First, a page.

Republicans Suddenly Pretend to Care About Infrastructure, Just to Criticize U.S. Aid to Ukraine
Well, that’s a new one.
Republicans who have spent years blocking critical infrastructure spending suddenly seem incensed at the idea that we are not spending money on critical infrastructure.
Friday marked one year since Russia’s invasion of Ukraine, and throughout the week, Republicans increasingly and in larger numbers criticized the Biden administration’s support of the attacked nation. And they’ve been using the disastrous Norfolk Southern train derailment in East Palestine, Ohio, as fodder for their complaints.
Regardless of one’s specific views on sustained military support for Ukraine, the argument is rich coming from conservatives, who have fought tooth and nail to water down massive infrastructure investments over the past few years, especially in Biden’s Build Back Better effort.
Tucker Carlson, for example, has dedicated countless hours on his program to bullying Republicans for supporting infrastructure spending, only to suddenly change tune when he could then blame it all on Ukraine.
The Infrastructure Investment and Jobs Act was first introduced by the Biden administration as a $2.3 trillion appendage of the larger investment effort. After conservative stonewalling, the bill was cut to $1.2 trillion in what was then called the Bipartisan Infrastructure Law. About $14 billion of rail modernization dollars were cut out in the watered-down framework. Such is the cost of “bipartisan” collaboration with intransigent Republicans, it seems. And this was just one of many losses incurred after conservatives—including Senators Joe Manchin and Kyrsten Sinema—hamstrung Democratic efforts to deliver on the infrastructure-building agenda they were elected to carry out.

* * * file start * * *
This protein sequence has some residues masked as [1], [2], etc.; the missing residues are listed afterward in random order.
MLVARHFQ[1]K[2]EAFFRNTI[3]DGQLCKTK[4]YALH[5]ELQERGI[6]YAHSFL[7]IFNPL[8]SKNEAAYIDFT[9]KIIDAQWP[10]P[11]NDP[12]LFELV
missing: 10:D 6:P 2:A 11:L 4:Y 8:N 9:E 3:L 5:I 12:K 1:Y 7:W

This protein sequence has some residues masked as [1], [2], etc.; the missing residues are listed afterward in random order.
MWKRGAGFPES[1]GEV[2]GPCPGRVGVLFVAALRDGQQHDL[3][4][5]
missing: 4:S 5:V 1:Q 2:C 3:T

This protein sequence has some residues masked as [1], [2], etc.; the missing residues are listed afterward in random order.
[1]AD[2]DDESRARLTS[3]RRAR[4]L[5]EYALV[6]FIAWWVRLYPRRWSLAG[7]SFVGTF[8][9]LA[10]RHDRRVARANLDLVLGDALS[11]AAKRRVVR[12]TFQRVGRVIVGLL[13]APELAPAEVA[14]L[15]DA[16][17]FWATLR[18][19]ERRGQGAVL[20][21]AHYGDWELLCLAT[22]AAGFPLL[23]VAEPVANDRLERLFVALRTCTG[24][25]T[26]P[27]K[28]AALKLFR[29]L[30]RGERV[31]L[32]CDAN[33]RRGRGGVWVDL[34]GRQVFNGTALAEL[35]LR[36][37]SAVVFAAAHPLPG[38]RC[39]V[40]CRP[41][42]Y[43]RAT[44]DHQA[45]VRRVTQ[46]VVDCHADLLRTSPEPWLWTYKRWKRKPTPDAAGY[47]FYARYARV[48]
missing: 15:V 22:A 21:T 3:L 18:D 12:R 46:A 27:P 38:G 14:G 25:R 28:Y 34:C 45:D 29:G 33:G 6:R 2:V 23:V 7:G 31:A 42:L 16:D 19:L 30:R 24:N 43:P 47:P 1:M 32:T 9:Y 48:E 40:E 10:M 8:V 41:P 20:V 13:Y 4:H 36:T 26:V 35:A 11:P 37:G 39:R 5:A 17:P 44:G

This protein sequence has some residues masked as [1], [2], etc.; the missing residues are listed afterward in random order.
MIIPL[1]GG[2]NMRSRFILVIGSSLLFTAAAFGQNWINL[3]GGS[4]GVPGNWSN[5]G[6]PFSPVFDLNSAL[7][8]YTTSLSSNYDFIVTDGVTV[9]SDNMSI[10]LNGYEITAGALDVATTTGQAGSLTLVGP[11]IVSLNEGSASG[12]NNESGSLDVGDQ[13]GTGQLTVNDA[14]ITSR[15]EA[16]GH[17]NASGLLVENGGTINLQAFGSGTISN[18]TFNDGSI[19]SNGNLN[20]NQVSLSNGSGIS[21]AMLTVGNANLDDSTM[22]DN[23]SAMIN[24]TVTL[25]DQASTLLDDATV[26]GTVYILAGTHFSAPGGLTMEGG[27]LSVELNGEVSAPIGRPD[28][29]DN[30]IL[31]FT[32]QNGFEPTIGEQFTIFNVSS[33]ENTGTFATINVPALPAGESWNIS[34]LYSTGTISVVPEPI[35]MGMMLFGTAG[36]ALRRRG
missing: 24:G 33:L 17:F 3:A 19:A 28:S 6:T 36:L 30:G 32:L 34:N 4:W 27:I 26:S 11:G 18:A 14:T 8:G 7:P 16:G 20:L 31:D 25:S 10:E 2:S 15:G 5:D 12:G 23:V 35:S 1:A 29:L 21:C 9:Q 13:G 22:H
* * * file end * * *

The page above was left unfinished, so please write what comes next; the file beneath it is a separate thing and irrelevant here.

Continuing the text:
Two years ago, Senator Ted Cruz bragged about standing strong alongside Senators Ron Johnson and Mike Lee against any Republicans expressing a willingness to work with Democrats.
And now Cruz, who cosplayed as an ally to rail workers asking for more industry regulation, is in fact holding his tune for deregulation:
And while celebrating more deregulation, Cruz also spent his week podcasting to complain about Biden visiting Ukraine.
Meanwhile, Johnson is busy fundraising off the East Palestine derailment, complaining that “the media is barely covering this.” Beyond taking money from Norfolk Southern and fighting against infrastructure spending alongside Cruz, one of the only rail-related bills Johnson has signed off on was one backed by the Association of American Railroads. It sought to delay the industry-wide implementation of a monitoring system to help prevent train collisions and derailments. Norfolk Southern is among the companies represented by the association.
Senator Josh Hawley is also now pitting spending on Ukraine and East Palestine against each other, but years ago, he complained about the proposed infrastructure bill. He took specific issue with the bill’s environmental investments. (Conservatives now feign concern for the kinds of environmental issues in East Palestine that plague communities all across the country, ones that would in fact have been addressed by Green New Deal–esque investment).
It is reasonable to question how long the United States may stay involved in Ukraine—or any affairs elsewhere, given our track record. But it’s unserious for conservatives who have already dedicated much of their careers to fighting against government investment to now posture as eager proponents of mass infrastructure projects. But, hey, if it’s sincere, be our guest: We’ll be waiting for the legislation!